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Egyptian Author Sentenced To Prison For Book 'Where Is God?'

Egyptian author and human rights activist Karam Saber has been sentenced to five years in prison, after a court found his writings to have insulted religion, reports the Egyptian news website Aswat Masriya.

The complaint against Saber and his book Ayn Allah (Where Is God?) was initially filed in 2011, months after the fall of former president Hosni Mubarak's regime. Saber's was reportedly the first blasphemy case of its kind after Egypt's revolution.

The Arabic Network for Human Rights Information condemned the charges against Saber when they were made, citing "deep concern of the return of religious and political Hesba cases."

Hesba cases (also written as hisbah) stem from Islamic Sharia law, allowing "all Muslims the right to file lawsuits in cases where an exalted right of God has been violated, even if this does not directly harm them," as ahramonline reports.

Saber plans to appeal the decision and his prison sentence; Wednesday, he told Aswat Masriya that his book, a collection of short stories, should not be judged by religious standards.

"Who are these institutions to evaluate works of literature?" he asked.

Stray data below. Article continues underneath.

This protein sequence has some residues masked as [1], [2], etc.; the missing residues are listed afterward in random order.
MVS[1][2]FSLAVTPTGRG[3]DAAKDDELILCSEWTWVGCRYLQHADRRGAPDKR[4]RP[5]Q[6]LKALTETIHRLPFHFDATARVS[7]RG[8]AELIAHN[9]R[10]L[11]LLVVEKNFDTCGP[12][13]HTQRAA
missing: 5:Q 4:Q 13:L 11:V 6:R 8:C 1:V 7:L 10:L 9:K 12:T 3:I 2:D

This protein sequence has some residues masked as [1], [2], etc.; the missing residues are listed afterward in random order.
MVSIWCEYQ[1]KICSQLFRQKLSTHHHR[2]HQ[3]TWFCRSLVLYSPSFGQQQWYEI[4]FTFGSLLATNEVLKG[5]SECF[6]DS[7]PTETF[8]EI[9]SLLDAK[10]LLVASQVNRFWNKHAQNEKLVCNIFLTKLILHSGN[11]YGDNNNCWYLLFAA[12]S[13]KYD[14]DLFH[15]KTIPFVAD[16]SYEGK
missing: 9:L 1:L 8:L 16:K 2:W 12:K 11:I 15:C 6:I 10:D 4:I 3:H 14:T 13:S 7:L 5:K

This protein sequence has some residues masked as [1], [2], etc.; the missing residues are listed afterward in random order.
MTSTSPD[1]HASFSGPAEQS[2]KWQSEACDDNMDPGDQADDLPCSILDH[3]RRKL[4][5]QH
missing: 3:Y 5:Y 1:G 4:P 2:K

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NPR

In An Alternate 19th Century London, Sins Are Marked With 'Smoke'

NPR's Audie Cornish speaks with Dan Vyleta about his novel, Smoke. It's set in an alternate 19th century London, where the morally corrupt are marked by a smoke that pours from their bodies.
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D.C.'s Public Schools Select New Lunch Providers

D.C. Public Schools is abandoning longtime school food provider Chartwells in the wake of allegations of poor food quality and fraud and moving forward with new vendors for 2016. But, questions remain about the selection process and future oversight.

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Creating A D.C. State Constitution

We explore the historic process of crafting a constitution for D.C. statehood nearly three decades after the last attempt, and find out how drafters are preparing for the June constitutional convention.

NPR

$81 Million Bangladesh Bank Heist Sparks Push For Stepped-Up Cybersecurity

The head of the Society for Worldwide Interbank Financial Telecommunication acknowledged at least two security breaches in addition to February's spectacular theft involving Bangladesh's central bank.

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